An Instrument Rating (IR) is a pilot rating earned through intensive training focused on flying solely by reference to instruments. It is arguably one of the most valuable ratings you can add to your pilot certificate and is a fun and challenging discipline of flight training. A well-trained and proficient instrument pilot can fly an airplane from point A to point B without ever having to look out the window except for takeoff and landing; it is truly a remarkable skill.
An instrument rating makes every pilot a more knowledgeable, safer pilot. Instrument rated pilots will also be equipped with the aeronautical decision skills to stop and think before you get into a situation where you need to use your instrument flying skills. Attempting VFR flight in IMC is one of the most consistently deadly decisions or mistakes in all of aviation.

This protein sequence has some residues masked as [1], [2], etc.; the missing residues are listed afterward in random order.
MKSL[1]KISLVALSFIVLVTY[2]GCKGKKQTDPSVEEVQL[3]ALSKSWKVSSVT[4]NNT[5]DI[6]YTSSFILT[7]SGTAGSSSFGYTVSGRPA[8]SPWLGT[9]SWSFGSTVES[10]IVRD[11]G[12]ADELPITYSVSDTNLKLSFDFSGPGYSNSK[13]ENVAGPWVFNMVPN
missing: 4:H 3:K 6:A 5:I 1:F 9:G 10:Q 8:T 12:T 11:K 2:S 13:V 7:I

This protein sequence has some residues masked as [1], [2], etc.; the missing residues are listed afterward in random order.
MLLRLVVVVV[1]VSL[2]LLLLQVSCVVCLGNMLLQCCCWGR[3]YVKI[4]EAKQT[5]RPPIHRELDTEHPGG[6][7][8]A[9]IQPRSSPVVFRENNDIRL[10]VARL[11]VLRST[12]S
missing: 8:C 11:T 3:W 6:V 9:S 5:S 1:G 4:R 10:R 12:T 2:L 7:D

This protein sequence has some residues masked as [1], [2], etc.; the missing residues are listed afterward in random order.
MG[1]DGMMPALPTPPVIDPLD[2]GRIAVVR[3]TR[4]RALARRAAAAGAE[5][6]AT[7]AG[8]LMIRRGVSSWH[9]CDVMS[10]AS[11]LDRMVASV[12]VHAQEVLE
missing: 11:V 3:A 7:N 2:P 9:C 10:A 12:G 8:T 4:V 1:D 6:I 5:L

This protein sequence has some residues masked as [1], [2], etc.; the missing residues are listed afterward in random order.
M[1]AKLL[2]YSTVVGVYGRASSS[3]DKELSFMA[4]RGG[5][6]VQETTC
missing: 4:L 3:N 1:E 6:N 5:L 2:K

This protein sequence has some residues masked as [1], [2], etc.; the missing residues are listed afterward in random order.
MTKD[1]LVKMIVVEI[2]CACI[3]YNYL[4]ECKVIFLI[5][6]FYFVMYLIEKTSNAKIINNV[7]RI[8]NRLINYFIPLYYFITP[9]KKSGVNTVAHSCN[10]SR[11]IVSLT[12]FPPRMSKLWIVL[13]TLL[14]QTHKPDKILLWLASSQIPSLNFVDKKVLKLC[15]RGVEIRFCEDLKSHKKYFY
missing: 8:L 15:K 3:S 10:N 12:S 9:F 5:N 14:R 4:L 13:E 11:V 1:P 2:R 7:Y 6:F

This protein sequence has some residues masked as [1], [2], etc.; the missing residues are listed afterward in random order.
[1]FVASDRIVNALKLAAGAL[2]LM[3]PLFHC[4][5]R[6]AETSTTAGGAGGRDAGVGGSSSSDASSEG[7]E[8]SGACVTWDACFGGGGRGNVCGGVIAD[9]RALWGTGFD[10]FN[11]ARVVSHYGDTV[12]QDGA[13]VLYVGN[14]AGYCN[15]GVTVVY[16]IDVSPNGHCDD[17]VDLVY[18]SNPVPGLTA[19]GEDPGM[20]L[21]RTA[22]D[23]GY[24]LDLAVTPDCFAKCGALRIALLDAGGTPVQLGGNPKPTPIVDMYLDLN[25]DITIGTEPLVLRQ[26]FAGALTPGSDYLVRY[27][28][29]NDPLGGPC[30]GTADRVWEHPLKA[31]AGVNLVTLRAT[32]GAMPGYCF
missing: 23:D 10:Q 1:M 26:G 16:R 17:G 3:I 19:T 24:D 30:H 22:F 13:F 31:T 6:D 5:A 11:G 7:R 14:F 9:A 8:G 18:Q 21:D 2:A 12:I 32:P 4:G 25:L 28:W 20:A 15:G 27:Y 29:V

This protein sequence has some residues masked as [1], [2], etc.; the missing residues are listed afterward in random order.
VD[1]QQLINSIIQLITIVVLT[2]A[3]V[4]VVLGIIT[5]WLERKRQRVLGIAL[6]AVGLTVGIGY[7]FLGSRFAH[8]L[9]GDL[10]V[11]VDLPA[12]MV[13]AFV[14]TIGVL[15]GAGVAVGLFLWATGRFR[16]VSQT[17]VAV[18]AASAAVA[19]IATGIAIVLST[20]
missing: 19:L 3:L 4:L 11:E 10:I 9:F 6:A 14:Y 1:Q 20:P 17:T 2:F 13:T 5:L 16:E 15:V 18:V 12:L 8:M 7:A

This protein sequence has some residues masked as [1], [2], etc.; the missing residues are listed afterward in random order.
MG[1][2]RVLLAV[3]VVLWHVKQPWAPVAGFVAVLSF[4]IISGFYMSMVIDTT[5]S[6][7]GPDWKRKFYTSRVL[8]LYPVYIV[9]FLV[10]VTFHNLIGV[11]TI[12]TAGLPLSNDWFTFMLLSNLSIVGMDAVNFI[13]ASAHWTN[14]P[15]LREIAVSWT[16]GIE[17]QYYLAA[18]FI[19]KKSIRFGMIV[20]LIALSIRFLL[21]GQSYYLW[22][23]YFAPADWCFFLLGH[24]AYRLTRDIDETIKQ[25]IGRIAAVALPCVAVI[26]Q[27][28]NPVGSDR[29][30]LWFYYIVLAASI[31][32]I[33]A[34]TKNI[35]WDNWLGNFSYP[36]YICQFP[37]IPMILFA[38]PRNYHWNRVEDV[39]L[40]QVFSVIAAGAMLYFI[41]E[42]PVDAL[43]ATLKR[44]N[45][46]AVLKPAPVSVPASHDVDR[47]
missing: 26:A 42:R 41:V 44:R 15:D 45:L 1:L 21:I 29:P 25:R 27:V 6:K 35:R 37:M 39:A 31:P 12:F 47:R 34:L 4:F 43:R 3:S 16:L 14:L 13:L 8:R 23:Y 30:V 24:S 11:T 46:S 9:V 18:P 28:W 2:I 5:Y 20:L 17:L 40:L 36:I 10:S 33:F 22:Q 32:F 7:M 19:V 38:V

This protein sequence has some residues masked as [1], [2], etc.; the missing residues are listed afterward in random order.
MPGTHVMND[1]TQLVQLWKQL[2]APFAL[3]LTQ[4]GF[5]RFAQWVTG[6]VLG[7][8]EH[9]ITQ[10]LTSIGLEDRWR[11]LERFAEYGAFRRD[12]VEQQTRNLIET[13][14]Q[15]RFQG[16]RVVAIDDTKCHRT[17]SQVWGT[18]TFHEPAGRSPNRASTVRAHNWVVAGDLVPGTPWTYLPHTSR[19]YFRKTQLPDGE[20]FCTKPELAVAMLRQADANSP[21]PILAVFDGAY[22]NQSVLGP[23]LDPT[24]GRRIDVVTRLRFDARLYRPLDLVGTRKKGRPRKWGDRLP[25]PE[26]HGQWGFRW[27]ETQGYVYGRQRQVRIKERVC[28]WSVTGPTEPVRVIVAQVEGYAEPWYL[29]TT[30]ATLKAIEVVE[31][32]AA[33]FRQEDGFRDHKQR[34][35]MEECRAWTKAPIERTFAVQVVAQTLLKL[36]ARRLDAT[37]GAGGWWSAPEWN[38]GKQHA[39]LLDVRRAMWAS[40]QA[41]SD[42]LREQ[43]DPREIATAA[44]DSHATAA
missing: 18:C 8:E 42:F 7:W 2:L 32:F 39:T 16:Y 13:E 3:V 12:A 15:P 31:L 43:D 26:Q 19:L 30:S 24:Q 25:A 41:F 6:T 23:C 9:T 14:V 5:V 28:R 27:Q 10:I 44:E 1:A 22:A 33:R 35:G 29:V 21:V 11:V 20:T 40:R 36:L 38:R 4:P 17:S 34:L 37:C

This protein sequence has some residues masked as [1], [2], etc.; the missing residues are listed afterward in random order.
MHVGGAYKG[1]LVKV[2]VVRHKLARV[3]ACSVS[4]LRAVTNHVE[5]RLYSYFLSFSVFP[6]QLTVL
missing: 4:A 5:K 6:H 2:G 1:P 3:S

History has shown us that weather-related general aviation accidents are often fatal. When pilots cannot see the horizon, spatial disorientation can onset rapidly. When John F. Kennedy, Jr. crashed his Piper Saratoga into the Atlantic Ocean near Martha’s Vineyard, Massachusetts, on July 16, 1999, he did not have an instrument rating. The National Transportation Safety Board (NTSB) stated that Kennedy’s failure to maintain control of the airplane was the result of spatial disorientation, with haze and the dark night being factors.